text-only page produced automatically by LIFT Text Transcoder Skip all navigation and go to page contentSkip top navigation and go to directorate navigationSkip top navigation and go to page navigation
National Science Foundation Home National Science Foundation - Computer & Information Science & Engineering (CISE)
Computing and Communication Foundations (CCF)
design element
CCF Home
About CCF
Funding Opportunities
Awards
News
Events
Discoveries
Publications
Career Opportunities
View CCF Staff
CISE Organizations
Advanced Cyberinfrastructure (ACI)
Computing and Communication Foundations (CCF)
Computer and Network Systems (CNS)
Information & Intelligent Systems (IIS)
Proposals and Awards
Proposal and Award Policies and Procedures Guide
  Introduction
Proposal Preparation and Submission
bullet Grant Proposal Guide
  bullet Grants.gov Application Guide
Award and Administration
bullet Award and Administration Guide
Award Conditions
Other Types of Proposals
Merit Review
NSF Outreach
Policy Office
Other Site Features
Special Reports
Research Overviews
Multimedia Gallery
Classroom Resources
NSF-Wide Investments

Email this pagePrint this page


Press Release 05-177
Team Scores a Success in Protein Folding

Experiment bears out computer predictions of large, complex protein shape

MLAc in the process of folding

An artist's impression of the protein MLAc in the process of folding.
Credit and Larger Version

October 5, 2005

Scientists at Rice University have created a computer model that shows how a large, complex protein molecule folds into its final shape, and then verified their model's predictions in the laboratory. It is the first time anyone has accomplished that feat for a protein of such size.

"We know that misfolded proteins play a key but mysterious role in Alzheimer's, Parkinson's, diabetes and a host of other diseases, so mapping the normal route a protein takes--and finding the off-ramps that might lead to misfolding--are vitally important," explained Rice University biochemist Pernilla Wittung-Stafshede, one of the members of the research team.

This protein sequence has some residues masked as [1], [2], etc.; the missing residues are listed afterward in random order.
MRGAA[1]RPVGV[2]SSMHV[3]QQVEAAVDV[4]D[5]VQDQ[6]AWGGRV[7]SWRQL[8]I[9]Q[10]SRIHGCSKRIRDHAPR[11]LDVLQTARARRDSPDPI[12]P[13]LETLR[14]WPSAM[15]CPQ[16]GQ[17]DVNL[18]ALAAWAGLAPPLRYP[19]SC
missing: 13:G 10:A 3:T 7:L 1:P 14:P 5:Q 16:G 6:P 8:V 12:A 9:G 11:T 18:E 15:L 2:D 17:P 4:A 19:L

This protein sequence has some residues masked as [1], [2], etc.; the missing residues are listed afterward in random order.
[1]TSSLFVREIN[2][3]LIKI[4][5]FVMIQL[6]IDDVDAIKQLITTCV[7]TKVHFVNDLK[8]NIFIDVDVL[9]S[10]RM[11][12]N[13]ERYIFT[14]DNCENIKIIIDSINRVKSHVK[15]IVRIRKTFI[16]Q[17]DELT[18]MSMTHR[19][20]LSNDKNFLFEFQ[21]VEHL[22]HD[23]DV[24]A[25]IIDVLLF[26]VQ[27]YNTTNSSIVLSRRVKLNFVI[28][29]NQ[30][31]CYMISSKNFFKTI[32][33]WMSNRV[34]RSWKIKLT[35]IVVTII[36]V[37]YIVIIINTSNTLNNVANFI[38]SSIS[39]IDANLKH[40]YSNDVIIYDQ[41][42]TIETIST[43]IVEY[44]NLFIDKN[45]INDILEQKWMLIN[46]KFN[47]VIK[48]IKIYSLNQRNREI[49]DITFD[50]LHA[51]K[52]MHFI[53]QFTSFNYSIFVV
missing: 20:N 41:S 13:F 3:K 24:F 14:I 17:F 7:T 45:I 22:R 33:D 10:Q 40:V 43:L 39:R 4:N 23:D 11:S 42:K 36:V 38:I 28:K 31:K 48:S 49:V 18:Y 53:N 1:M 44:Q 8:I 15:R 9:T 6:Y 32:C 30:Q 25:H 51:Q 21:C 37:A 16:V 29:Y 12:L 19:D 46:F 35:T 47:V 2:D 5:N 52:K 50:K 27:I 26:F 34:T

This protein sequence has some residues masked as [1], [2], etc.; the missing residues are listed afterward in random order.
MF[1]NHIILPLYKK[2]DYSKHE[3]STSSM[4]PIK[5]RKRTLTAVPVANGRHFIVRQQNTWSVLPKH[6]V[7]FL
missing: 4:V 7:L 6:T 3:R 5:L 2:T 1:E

The scientists reported their work this week in two back-to-back papers in the Proceedings of the National Academy of Sciences. Their research was funded by the National Science Foundation, the National Institutes of Health, the Texas Advanced Technology Program and the Welch Foundation.

For more information, see the Rice University news release.

-NSF-

Media Contacts
Jade Boyd, Rice University, (713) 348-6778, jadeboyd@rice.edu
M. Mitchell Waldrop, NSF, (703) 292-7752, mwaldrop@nsf.gov

Related Websites
The Rice University press release: http://www.media.rice.edu/media/NewsBot.asp?MODE=VIEW&ID=7766

The National Science Foundation (NSF) is an independent federal agency that supports fundamental research and education across all fields of science and engineering. In fiscal year (FY) 2014, its budget is $7.2 billion. NSF funds reach all 50 states through grants to nearly 2,000 colleges, universities and other institutions. Each year, NSF receives about 50,000 competitive requests for funding, and makes about 11,500 new funding awards. NSF also awards about $593 million in professional and service contracts yearly.

 Get News Updates by Email 

Useful NSF Web Sites:
NSF Home Page: http://www.nsf.gov
NSF News: http://www.nsf.gov/news/
For the News Media: http://www.nsf.gov/news/newsroom.jsp
Science and Engineering Statistics: http://www.nsf.gov/statistics/
Awards Searches: http://www.nsf.gov/awardsearch/

 

border=0/


Email this pagePrint this page
Back to Top of page